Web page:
The judge in the Ann Freedman case has released his ruling on the request for summary judgment in the case. You can read it yourself (above) or read Graham Bowley’s summary from the New York Times (below):
the judge in two of the cases, Paul G. Gardephe of United States District Court in Manhattan, has ruled that the suits should go to trial.
“Plaintiffs have offered ample circumstantial evidence demonstrating that Freedman acted with fraudulent intent and understood that the Rosales Paintings were not authentic,” he wrote in his strongly worded ruling. […]
In explaining his decision, the judge gave an inventory of evidence that he said suggested Ms. Freedman could have recognized something was wrong, including changes in Ms. Rosales’s account of how she had come into possession of the paintings, all said to have been owned by a collector, “Mr. X,” whose identity the gallery never learned.
In addition, the judge said that the family of the artist Richard Diebenkorn had — as early as the mid-1990s — raised questions about the authenticity of some paintings that Ms. Rosales provided and said were Diebenkorns.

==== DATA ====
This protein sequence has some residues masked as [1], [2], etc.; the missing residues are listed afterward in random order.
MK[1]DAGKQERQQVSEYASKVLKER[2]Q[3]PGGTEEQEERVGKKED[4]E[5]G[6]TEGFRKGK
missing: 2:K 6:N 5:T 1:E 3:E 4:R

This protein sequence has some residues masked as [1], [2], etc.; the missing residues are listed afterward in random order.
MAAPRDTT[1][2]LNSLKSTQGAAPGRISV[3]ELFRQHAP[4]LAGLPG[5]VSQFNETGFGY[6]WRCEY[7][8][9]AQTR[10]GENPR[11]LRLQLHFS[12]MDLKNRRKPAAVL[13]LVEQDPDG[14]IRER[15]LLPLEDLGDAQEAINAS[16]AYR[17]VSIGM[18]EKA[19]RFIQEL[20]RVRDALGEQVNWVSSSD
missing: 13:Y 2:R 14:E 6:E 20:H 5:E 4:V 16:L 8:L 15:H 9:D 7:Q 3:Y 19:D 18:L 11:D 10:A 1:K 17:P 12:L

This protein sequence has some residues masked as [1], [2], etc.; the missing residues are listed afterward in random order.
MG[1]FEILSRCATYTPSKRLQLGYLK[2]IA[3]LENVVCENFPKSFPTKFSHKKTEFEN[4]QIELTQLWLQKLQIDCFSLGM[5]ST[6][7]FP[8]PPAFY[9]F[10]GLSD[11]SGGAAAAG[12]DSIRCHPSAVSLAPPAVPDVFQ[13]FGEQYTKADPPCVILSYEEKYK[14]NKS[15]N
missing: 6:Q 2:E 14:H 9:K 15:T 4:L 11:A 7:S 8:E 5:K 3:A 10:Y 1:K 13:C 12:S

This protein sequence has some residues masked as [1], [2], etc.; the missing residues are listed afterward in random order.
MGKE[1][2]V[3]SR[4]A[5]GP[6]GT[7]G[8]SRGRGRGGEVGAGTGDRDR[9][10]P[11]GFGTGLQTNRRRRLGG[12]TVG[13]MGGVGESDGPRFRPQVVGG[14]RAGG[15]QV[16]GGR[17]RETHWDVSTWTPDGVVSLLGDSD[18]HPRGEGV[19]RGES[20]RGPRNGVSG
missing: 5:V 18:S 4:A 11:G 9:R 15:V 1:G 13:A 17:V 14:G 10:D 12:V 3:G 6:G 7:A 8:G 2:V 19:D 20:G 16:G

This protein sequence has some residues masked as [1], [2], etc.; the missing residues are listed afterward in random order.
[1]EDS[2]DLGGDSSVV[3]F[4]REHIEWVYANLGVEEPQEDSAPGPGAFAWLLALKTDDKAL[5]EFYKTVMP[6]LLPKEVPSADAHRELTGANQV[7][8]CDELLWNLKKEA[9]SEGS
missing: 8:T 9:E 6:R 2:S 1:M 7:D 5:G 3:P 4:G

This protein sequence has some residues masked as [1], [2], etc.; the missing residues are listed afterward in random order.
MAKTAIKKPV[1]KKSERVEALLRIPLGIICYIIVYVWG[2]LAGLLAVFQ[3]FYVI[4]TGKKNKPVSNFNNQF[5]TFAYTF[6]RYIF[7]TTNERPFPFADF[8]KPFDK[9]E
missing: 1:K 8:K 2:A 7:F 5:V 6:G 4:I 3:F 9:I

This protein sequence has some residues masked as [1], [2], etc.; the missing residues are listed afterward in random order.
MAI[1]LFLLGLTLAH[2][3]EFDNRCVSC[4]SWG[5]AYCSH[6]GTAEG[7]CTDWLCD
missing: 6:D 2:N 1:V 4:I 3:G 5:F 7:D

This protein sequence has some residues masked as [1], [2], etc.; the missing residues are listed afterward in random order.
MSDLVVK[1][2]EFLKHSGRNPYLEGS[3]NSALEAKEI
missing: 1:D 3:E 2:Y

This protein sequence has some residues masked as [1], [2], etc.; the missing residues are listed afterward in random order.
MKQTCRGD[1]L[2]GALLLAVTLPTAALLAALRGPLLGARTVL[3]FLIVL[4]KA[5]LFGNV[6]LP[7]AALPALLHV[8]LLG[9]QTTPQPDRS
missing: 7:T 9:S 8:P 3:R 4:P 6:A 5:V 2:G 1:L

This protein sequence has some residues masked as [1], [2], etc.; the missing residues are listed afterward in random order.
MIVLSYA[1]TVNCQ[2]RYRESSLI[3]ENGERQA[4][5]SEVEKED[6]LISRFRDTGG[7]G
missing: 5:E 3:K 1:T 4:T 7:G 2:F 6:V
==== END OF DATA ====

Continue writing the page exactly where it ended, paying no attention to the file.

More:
But the sales of Rosales fakes, which had started in 1994, continued until 2008, court papers say, even after a report by the International Foundation for Art Research in 2003 questioned the authenticity of a work said to be a Pollock, and the gallery then refunded the money to the buyer.
In her defense, Ms. Freedman has discussed her efforts to verify the account Ms. Rosales provided about the collector, including having the gallery staff research it. She also said she had widely exhibited the paintings in places where their attribution could have been challenged, and that she had bought several herself.
But Judge Gardephe said that the exhibiting had created “a facade of credibility” and that, whatever her motive, Ms. Freedman had used the fact that she had purchased Rosales works as a “promotional device.”
In his decision, the judge dismissed complaints against Michael Hammer, Knoedler’s owner, and Jaime Andrade, a former gallery employee, whom the ruling identified as the person who had introduced Ms. Rosales to Ms. Freedman.
Lawsuits in Knoedler Forgery Case Are Set for Trial (NYTimes.com)